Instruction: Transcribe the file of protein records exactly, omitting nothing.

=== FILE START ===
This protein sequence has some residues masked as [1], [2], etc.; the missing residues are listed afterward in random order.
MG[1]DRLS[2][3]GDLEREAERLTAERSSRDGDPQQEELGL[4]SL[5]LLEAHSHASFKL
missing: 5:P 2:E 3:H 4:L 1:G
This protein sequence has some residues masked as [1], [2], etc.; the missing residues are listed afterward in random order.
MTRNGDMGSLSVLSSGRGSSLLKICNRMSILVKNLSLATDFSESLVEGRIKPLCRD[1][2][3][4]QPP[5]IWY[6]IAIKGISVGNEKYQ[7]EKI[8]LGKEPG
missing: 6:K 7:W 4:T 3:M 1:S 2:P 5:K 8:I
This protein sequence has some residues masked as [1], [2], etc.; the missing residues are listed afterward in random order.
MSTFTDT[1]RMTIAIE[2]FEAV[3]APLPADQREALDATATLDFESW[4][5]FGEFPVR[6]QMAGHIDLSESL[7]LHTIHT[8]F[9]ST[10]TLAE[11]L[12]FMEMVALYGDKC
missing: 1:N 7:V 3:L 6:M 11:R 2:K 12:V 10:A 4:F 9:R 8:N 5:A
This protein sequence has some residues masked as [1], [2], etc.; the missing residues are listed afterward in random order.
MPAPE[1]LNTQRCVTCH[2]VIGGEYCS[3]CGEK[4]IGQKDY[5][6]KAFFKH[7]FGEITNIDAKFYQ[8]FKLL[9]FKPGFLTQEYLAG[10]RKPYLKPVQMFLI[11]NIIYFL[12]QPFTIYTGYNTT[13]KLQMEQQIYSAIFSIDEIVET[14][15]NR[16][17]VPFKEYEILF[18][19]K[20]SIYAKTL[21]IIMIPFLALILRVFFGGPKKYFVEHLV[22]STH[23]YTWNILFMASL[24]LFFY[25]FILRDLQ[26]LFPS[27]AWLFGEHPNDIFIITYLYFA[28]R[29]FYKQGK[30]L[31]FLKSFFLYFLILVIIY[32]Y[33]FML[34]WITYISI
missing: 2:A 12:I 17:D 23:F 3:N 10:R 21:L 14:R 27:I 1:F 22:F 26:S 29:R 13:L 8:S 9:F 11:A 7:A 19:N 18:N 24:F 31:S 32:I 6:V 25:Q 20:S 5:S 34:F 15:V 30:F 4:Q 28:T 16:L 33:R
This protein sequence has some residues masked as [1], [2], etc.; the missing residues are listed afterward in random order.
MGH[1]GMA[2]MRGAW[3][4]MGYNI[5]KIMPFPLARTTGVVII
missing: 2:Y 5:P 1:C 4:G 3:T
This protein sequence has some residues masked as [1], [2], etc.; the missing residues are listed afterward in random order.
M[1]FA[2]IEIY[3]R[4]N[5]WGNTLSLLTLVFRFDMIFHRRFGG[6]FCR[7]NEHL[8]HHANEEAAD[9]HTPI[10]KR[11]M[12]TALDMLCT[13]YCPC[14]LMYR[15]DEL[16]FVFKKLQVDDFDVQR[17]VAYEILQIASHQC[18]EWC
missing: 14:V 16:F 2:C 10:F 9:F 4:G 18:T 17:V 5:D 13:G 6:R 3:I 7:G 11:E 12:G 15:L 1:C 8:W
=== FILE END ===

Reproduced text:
This protein sequence has some residues masked as [1], [2], etc.; the missing residues are listed afterward in random order.
MG[1]DRLS[2][3]GDLEREAERLTAERSSRDGDPQQEELGL[4]SL[5]LLEAHSHASFKL
missing: 5:P 2:E 3:H 4:L 1:G
This protein sequence has some residues masked as [1], [2], etc.; the missing residues are listed afterward in random order.
MTRNGDMGSLSVLSSGRGSSLLKICNRMSILVKNLSLATDFSESLVEGRIKPLCRD[1][2][3][4]QPP[5]IWY[6]IAIKGISVGNEKYQ[7]EKI[8]LGKEPG
missing: 6:K 7:W 4:T 3:M 1:S 2:P 5:K 8:I
This protein sequence has some residues masked as [1], [2], etc.; the missing residues are listed afterward in random order.
MSTFTDT[1]RMTIAIE[2]FEAV[3]APLPADQREALDATATLDFESW[4][5]FGEFPVR[6]QMAGHIDLSESL[7]LHTIHT[8]F[9]ST[10]TLAE[11]L[12]FMEMVALYGDKC
missing: 1:N 7:V 3:L 6:M 11:R 2:K 12:V 10:A 4:F 9:R 8:N 5:A
This protein sequence has some residues masked as [1], [2], etc.; the missing residues are listed afterward in random order.
MPAPE[1]LNTQRCVTCH[2]VIGGEYCS[3]CGEK[4]IGQKDY[5][6]KAFFKH[7]FGEITNIDAKFYQ[8]FKLL[9]FKPGFLTQEYLAG[10]RKPYLKPVQMFLI[11]NIIYFL[12]QPFTIYTGYNTT[13]KLQMEQQIYSAIFSIDEIVET[14][15]NR[16][17]VPFKEYEILF[18][19]K[20]SIYAKTL[21]IIMIPFLALILRVFFGGPKKYFVEHLV[22]STH[23]YTWNILFMASL[24]LFFY[25]FILRDLQ[26]LFPS[27]AWLFGEHPNDIFIITYLYFA[28]R[29]FYKQGK[30]L[31]FLKSFFLYFLILVIIY[32]Y[33]FML[34]WITYISI
missing: 2:A 12:I 17:D 23:F 3:N 10:R 21:L 14:R 27:I 1:F 22:F 26:S 29:R 13:L 8:S 9:F 11:A 7:A 19:N 18:N 24:F 31:S 32:I 6:V 25:Q 20:S 5:S 34:F 15:V 30:F 4:Q 28:T 16:L 33:R
This protein sequence has some residues masked as [1], [2], etc.; the missing residues are listed afterward in random order.
MGH[1]GMA[2]MRGAW[3][4]MGYNI[5]KIMPFPLARTTGVVII
missing: 2:Y 5:P 1:C 4:G 3:T
This protein sequence has some residues masked as [1], [2], etc.; the missing residues are listed afterward in random order.
M[1]FA[2]IEIY[3]R[4]N[5]WGNTLSLLTLVFRFDMIFHRRFGG[6]FCR[7]NEHL[8]HHANEEAAD[9]HTPI[10]KR[11]M[12]TALDMLCT[13]YCPC[14]LMYR[15]DEL[16]FVFKKLQVDDFDVQR[17]VAYEILQIASHQC[18]EWC
missing: 14:V 16:F 2:C 10:F 9:F 4:G 18:T 17:V 5:D 13:G 6:R 3:I 7:G 11:E 12:G 15:L 1:C 8:W